‘William David Paget’ began the address on the envelope. Whoever could be addressing me in such a formal way?
Then I noticed the sender’s address the exterior of the envelope – Department of Social Welfare. Surely no-one was alleging that I might be the father of her child.
Thinking about that momentous day many years later, it seems rather odd that I harboured thoughts of that nature. However, at the time the thought did cross my mind.
Nervously opening the letter I found it to be just a short paragraph and signed by a senior social worker. ‘ I would be grateful if you could contact me at your convenience about a personal matter’.
A ‘personal matter’? Now the anxiety bells were well ‘n truly ringing.
After a couple of days I plucked up the courage to call the sender. So began one of the strangest and emotionally-challenging phone calls that I can ever remember.
‘Thank you for calling, Mr Paget. Before I can discuss the reason why I have asked you to contact me I need to get some identifying details from you – hope you don’t mind.’
‘No, no, of course not’, I remember stuttering. What if I said ‘no’, I thought? Would DSW issue a warrant of some nature?
‘ William, you were born on … , and you are the son of …, and your father was born in …, and your mother’s date of birth was …, and her maiden name …? The questions seemed to go on and on. What if I gave an incorrect answer?
‘Thank you, William, I have some important news for you. You are aware that you were adopted at birth?’
‘Yes’, I answered.
Apparently, I became aware of that fact at a tender age. Given that I had such caring, loving adoptive parents, I’m not sure how that occurred.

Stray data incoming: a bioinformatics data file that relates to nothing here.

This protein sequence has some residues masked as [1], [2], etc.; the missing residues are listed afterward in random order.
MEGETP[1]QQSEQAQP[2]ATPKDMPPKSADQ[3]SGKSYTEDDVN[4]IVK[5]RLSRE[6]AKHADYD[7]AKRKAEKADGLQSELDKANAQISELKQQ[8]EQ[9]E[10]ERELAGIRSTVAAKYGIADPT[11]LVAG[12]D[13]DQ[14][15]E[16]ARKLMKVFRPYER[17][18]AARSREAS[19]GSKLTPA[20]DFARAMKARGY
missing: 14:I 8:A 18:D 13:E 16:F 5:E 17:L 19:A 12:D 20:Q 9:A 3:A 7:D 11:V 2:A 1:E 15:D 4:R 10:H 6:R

When my grandparents arrived to see my younger brother, Tom, for the first time, I was said to have met them gleefully with the moving announcement that ‘mummy has a real baby’. Given that I would have been only 4, going on 5, at the time, I can’t believe it. However, the story forms part of our family mythology.
‘William, are you aware that both birth parents and adoptees can now try and make contact with one another?
‘Yes’, I was.
In fact, in a professional capacity I had some years before assisted a birth-mother to trace her son. She reclaimed him from the long-term foster parents with whom he had been living. He was by now a teenager.
Having never been a parent, and being temperamentally unsuited to the task, she didn’t know how to cope. Within a few years he became a ‘juvenile delinquent’. I suspect he may be a ‘career criminal’ these days.
‘William, your birth mother has approached our department and asked us to try and trace you. How do you feel about that’?
‘How did I feel? What a question.
When Jonathan Hunt’s private members’ bill became law in the form of the Adult Adoption Information Act 1986, I remember being quite disinterested in trying to find my birth parents – if they were still alive. In my mind I saw it as a form of disloyalty to my mother (and late father).
If I was ever to embark on the task it would only happen after my mother had passed away. On that I was quite unbending, despite considerable pressure from my wife at the time.
She was always on at me to ‘find my mother’. I remember getting especially grumpy with her one day at a petrol station, when she claimed that a fellow motorist (an elderly man with a large nose and a white beard), could well be my father.
Now I had been gazumped, so to speak – my birth mother was trying to to find me. How was I going to respond to her?